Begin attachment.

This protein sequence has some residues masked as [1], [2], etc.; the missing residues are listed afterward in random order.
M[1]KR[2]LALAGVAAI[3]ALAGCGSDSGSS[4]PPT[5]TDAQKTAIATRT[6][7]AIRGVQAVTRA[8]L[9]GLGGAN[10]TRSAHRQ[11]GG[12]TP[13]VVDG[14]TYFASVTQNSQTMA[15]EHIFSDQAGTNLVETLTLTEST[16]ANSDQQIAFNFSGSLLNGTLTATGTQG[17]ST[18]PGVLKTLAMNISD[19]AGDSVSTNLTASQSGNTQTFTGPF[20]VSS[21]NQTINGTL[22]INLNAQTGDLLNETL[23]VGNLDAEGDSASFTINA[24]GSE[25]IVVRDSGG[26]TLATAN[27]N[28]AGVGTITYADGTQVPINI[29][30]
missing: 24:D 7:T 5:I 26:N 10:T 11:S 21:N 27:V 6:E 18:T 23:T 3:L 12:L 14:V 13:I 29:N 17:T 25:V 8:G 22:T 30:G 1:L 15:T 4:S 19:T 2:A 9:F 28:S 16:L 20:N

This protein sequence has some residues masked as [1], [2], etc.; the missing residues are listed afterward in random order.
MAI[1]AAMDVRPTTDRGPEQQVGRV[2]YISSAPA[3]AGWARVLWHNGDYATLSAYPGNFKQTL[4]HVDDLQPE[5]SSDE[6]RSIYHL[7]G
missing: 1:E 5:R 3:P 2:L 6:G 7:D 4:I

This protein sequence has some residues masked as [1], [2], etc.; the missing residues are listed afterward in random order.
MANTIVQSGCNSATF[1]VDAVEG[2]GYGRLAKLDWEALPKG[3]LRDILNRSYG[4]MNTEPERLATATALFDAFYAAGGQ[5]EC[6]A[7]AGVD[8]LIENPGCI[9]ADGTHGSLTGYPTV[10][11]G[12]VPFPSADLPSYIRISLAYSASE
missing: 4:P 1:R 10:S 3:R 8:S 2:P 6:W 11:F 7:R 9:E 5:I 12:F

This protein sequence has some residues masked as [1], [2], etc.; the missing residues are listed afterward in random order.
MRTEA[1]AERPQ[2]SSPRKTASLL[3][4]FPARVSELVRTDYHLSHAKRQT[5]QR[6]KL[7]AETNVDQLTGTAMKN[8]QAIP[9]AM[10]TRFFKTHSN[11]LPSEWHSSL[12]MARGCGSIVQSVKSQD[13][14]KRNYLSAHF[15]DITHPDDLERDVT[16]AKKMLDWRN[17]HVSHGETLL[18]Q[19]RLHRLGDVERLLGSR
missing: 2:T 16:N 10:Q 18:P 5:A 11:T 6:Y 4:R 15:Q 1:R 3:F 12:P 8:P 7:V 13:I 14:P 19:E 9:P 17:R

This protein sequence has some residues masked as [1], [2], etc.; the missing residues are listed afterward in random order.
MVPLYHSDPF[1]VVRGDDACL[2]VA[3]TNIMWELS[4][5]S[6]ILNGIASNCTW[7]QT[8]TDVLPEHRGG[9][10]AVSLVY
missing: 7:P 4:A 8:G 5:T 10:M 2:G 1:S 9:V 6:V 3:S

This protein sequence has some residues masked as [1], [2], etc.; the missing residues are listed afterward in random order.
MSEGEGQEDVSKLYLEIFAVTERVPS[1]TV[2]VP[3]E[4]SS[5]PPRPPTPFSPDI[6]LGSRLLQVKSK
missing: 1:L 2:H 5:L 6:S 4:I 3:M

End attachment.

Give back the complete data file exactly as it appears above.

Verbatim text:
This protein sequence has some residues masked as [1], [2], etc.; the missing residues are listed afterward in random order.
M[1]KR[2]LALAGVAAI[3]ALAGCGSDSGSS[4]PPT[5]TDAQKTAIATRT[6][7]AIRGVQAVTRA[8]L[9]GLGGAN[10]TRSAHRQ[11]GG[12]TP[13]VVDG[14]TYFASVTQNSQTMA[15]EHIFSDQAGTNLVETLTLTEST[16]ANSDQQIAFNFSGSLLNGTLTATGTQG[17]ST[18]PGVLKTLAMNISD[19]AGDSVSTNLTASQSGNTQTFTGPF[20]VSS[21]NQTINGTL[22]INLNAQTGDLLNETL[23]VGNLDAEGDSASFTINA[24]GSE[25]IVVRDSGG[26]TLATAN[27]N[28]AGVGTITYADGTQVPINI[29][30]
missing: 24:D 7:T 5:I 26:N 10:T 11:S 21:N 27:V 6:E 18:T 23:T 3:L 12:L 14:V 13:I 29:N 17:T 25:V 8:G 22:T 30:G 1:L 15:T 4:S 19:T 2:A 9:F 28:S 16:L 20:N

This protein sequence has some residues masked as [1], [2], etc.; the missing residues are listed afterward in random order.
MAI[1]AAMDVRPTTDRGPEQQVGRV[2]YISSAPA[3]AGWARVLWHNGDYATLSAYPGNFKQTL[4]HVDDLQPE[5]SSDE[6]RSIYHL[7]G
missing: 1:E 5:R 3:P 2:L 6:G 7:D 4:I

This protein sequence has some residues masked as [1], [2], etc.; the missing residues are listed afterward in random order.
MANTIVQSGCNSATF[1]VDAVEG[2]GYGRLAKLDWEALPKG[3]LRDILNRSYG[4]MNTEPERLATATALFDAFYAAGGQ[5]EC[6]A[7]AGVD[8]LIENPGCI[9]ADGTHGSLTGYPTV[10][11]G[12]VPFPSADLPSYIRISLAYSASE
missing: 4:P 1:R 10:S 3:R 8:S 2:P 6:W 11:F 7:R 9:E 5:I 12:F

This protein sequence has some residues masked as [1], [2], etc.; the missing residues are listed afterward in random order.
MRTEA[1]AERPQ[2]SSPRKTASLL[3][4]FPARVSELVRTDYHLSHAKRQT[5]QR[6]KL[7]AETNVDQLTGTAMKN[8]QAIP[9]AM[10]TRFFKTHSN[11]LPSEWHSSL[12]MARGCGSIVQSVKSQD[13][14]KRNYLSAHF[15]DITHPDDLERDVT[16]AKKMLDWRN[17]HVSHGETLL[18]Q[19]RLHRLGDVERLLGSR
missing: 2:T 16:N 10:Q 18:P 5:A 11:T 6:Y 4:R 15:Q 1:R 3:F 12:P 8:P 7:V 13:I 14:P 19:E 9:P 17:R

This protein sequence has some residues masked as [1], [2], etc.; the missing residues are listed afterward in random order.
MVPLYHSDPF[1]VVRGDDACL[2]VA[3]TNIMWELS[4][5]S[6]ILNGIASNCTW[7]QT[8]TDVLPEHRGG[9][10]AVSLVY
missing: 7:P 4:A 8:G 5:T 10:M 2:G 1:S 9:V 6:V 3:S

This protein sequence has some residues masked as [1], [2], etc.; the missing residues are listed afterward in random order.
MSEGEGQEDVSKLYLEIFAVTERVPS[1]TV[2]VP[3]E[4]SS[5]PPRPPTPFSPDI[6]LGSRLLQVKSK
missing: 1:L 2:H 5:L 6:S 4:I 3:M